2. Jag Patel:

    Absolutely, competition sits right at the heart of effective procurement. Equally, the lack of competition leads to concentration.

    The dominance of just a handful of manufacturers, the Select Few, has been a distinctive feature of the defence equipment market for as long as anyone can remember.

    Unlike the market in consumer goods and services, there is only one customer for defence equipment – the government. Consequently, the purchasing decisions taken by the government has a significant bearing upon the composition and diversity of players in the defence equipment market. And because taxpayers money is used by the government to procure military equipment for the Armed Forces, the condition of the defence equipment market should be of concern to those who have an interest in the proper functioning of open and free markets, and in particular securing best value for money, as it relates to the expenditure of public funds.

    Nowhere is the market in defence goods more concentrated than in the naval shipbuilding sector, as exemplified by the number of bidders who have entered the competition to build the Type 31e general purpose frigates for the Royal Navy. It is the first time that a contract for fighting ships has been competed openly on a global basis, to identify the bidder that will construct the five Type 31e frigates. Hitherto, the contractor to receive such a single-source design and build contract has always been selected on a preferential basis (from the Select Few) – by successive generations of people in the pay of the State who have a poor understanding of how free markets work, not least, because they have not spent a single day of their lives in the private sector.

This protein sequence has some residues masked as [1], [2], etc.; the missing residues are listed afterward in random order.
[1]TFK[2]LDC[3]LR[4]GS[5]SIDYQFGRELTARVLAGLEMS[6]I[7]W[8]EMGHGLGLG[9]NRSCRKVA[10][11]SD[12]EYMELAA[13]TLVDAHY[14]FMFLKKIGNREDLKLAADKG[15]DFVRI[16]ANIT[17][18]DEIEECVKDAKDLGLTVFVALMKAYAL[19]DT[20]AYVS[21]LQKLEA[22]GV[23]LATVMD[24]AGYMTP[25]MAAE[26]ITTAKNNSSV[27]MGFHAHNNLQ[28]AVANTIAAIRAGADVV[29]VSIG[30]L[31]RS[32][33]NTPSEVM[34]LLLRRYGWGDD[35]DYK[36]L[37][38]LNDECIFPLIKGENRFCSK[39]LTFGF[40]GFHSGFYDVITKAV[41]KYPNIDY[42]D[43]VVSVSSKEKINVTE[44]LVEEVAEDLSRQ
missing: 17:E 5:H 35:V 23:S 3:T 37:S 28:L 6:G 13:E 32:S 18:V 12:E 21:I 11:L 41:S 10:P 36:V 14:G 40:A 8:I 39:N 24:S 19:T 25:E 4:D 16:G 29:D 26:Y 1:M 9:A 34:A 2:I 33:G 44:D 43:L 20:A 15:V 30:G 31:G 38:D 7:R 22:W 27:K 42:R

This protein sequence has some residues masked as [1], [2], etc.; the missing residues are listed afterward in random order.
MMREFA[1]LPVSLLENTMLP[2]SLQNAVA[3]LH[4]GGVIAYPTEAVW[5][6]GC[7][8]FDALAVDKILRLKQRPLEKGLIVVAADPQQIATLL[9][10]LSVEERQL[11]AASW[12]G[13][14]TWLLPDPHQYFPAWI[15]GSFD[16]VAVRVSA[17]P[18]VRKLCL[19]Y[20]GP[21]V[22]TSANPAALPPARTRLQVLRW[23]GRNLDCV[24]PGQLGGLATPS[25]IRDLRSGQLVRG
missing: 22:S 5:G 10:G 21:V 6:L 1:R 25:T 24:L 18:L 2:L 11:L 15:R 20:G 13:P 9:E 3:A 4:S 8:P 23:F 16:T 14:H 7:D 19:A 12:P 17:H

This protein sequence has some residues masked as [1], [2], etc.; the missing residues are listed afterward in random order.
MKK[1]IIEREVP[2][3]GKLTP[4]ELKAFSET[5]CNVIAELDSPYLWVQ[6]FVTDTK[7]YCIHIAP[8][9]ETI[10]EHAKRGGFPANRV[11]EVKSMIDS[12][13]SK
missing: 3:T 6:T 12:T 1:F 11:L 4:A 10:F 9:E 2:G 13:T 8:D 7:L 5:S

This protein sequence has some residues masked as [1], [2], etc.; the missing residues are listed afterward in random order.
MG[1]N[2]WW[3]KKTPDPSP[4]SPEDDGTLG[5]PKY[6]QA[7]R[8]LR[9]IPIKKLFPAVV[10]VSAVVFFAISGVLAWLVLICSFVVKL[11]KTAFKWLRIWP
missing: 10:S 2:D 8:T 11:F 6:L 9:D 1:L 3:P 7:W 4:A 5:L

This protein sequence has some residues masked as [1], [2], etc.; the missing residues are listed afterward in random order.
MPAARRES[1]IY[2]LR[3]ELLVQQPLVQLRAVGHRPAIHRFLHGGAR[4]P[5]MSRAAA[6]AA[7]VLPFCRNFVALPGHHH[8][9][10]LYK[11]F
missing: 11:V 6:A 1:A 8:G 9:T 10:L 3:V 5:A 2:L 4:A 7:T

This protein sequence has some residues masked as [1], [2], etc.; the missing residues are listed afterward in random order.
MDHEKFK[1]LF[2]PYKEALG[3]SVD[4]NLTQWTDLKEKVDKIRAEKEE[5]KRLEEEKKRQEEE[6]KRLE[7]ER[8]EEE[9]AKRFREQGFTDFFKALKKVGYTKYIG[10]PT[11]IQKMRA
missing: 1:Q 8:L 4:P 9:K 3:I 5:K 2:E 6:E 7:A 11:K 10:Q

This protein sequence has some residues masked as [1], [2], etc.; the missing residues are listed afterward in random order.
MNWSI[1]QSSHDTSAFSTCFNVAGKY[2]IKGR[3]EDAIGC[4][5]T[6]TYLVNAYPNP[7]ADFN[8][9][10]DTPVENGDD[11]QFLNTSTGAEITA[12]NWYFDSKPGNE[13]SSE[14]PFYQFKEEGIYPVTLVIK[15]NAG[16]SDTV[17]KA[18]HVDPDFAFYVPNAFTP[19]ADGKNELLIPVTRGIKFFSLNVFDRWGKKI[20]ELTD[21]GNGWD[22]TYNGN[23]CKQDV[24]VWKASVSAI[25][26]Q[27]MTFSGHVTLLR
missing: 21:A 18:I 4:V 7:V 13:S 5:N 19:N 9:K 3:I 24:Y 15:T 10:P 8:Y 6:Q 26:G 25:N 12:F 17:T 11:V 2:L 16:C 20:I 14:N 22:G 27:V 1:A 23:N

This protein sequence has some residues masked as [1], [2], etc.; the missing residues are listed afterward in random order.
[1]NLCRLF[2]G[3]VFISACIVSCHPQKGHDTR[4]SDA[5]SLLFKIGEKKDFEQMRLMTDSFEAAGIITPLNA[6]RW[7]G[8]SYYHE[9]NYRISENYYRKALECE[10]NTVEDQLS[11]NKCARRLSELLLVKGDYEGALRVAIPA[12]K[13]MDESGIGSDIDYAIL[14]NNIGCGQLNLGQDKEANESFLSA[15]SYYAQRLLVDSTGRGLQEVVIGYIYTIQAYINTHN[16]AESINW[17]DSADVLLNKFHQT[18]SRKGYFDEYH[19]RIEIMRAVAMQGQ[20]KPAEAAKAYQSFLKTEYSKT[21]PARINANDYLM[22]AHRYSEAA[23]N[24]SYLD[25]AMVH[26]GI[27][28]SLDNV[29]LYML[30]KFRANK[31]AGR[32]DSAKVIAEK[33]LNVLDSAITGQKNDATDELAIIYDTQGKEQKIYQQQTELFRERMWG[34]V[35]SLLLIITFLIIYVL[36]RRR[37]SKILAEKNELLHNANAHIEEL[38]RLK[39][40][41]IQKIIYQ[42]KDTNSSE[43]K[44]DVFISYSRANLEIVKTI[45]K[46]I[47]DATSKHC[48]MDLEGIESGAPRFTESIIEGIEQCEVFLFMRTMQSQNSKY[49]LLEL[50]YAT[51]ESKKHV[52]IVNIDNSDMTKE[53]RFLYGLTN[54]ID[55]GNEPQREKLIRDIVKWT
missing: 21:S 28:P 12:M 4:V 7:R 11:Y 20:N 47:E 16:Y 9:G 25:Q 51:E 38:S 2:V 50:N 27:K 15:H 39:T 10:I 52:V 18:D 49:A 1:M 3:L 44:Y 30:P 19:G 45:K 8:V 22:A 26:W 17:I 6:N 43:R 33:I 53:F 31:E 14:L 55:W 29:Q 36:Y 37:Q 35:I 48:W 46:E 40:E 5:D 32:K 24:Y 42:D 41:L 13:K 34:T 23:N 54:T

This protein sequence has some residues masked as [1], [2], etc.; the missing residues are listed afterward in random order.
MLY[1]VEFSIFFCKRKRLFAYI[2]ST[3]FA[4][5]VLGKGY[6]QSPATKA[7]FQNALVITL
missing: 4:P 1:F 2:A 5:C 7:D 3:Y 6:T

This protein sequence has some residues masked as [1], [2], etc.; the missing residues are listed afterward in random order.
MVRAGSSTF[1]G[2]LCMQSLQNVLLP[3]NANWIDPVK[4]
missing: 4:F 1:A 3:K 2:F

The consequence of this misguided attempt at shaping the shipbuilding industry has been a spectacular disaster. Only two industry teams have responded to the initial announcement to submit an expression of interest for consideration by the procuring authority, the Ministry of Defence – this, after the government went out of its way to relax the demanding technical specification requirements incorporating stringent naval standards, specifically to attract commercial shipyards.

    For an island nation with a long tradition in naval shipbuilding going back centuries, such an outcome is a huge disappointment and it leads one to conclude that there is a serious lack of competitiveness in the naval shipbuilding sector. It is the number of bidders entering a competition that determines how competitive a product market is – the higher the count, the healthier and more vibrant the market, and the keener the desire on the part of contestants to win the contract.

    This dire situation has come about because successive governments, going back decades, have sought to protect domestic equipment manufacturers from being exposed to the full rigours of the free market, that is to say, shield them from ‘feeling the heat’ of competitive market forces – which has, in itself, led to this market concentration.

    The creation of the monolithic entity called BAE Systems which dominates the defence equipment market today – from the acquisition of various business units of Marconi Electronic Systems in 1999 with the tacit acquiescence of the Blair government, without referring the merger to the then Competition Commission – further reduced the number of independent participants in the market.

    BAE Systems then went on to use this dominant market position to pressurise the Brown government into signing a 15-year Terms of Business Agreement which, in effect, hands out a series of cost-plus, naval shipbuilding contracts worth £3,450 million up to 2024. In so doing, future governments have been denied freedom of manoeuvre in the management of public finances.

    What’s more, in common with concentration elsewhere in the UK economy, the defence equipment market monopolised by the usual suspects is plagued by excessive mark-ups, insignificant investment in innovation, R&D and product development and persistently low wages for the vast majority of its workers.